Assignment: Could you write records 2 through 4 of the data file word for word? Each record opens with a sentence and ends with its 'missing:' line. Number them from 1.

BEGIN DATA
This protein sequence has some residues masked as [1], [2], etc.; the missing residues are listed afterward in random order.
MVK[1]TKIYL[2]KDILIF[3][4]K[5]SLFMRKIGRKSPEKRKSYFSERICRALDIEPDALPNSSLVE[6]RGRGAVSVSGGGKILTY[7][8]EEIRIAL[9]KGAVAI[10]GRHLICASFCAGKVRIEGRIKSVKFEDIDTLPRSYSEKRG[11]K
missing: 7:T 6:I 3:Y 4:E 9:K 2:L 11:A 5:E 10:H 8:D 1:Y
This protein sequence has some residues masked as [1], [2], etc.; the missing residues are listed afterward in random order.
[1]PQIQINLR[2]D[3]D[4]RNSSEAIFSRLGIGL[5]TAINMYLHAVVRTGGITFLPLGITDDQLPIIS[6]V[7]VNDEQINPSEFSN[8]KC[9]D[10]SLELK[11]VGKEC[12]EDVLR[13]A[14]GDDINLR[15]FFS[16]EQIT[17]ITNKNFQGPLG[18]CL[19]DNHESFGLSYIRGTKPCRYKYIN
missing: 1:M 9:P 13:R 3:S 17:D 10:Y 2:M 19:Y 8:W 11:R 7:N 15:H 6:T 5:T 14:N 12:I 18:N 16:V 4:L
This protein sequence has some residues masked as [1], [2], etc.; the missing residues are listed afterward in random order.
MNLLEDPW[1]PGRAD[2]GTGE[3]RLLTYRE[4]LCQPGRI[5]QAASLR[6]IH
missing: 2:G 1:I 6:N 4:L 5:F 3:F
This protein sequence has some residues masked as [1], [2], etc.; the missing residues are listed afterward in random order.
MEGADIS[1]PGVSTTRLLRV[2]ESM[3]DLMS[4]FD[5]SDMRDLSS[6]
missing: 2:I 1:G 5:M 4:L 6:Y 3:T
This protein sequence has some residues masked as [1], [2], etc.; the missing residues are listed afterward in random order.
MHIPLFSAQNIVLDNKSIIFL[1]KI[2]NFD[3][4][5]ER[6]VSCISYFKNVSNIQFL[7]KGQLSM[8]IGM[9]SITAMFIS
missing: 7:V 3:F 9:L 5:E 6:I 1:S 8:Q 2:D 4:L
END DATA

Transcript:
This protein sequence has some residues masked as [1], [2], etc.; the missing residues are listed afterward in random order.
[1]PQIQINLR[2]D[3]D[4]RNSSEAIFSRLGIGL[5]TAINMYLHAVVRTGGITFLPLGITDDQLPIIS[6]V[7]VNDEQINPSEFSN[8]KC[9]D[10]SLELK[11]VGKEC[12]EDVLR[13]A[14]GDDINLR[15]FFS[16]EQIT[17]ITNKNFQGPLG[18]CL[19]DNHESFGLSYIRGTKPCRYKYIN
missing: 1:M 9:P 13:R 3:S 17:D 10:Y 2:M 19:Y 8:W 11:R 7:N 15:H 6:T 5:T 14:N 12:I 18:N 16:V 4:L
This protein sequence has some residues masked as [1], [2], etc.; the missing residues are listed afterward in random order.
MNLLEDPW[1]PGRAD[2]GTGE[3]RLLTYRE[4]LCQPGRI[5]QAASLR[6]IH
missing: 2:G 1:I 6:N 4:L 5:F 3:F
This protein sequence has some residues masked as [1], [2], etc.; the missing residues are listed afterward in random order.
MEGADIS[1]PGVSTTRLLRV[2]ESM[3]DLMS[4]FD[5]SDMRDLSS[6]
missing: 2:I 1:G 5:M 4:L 6:Y 3:T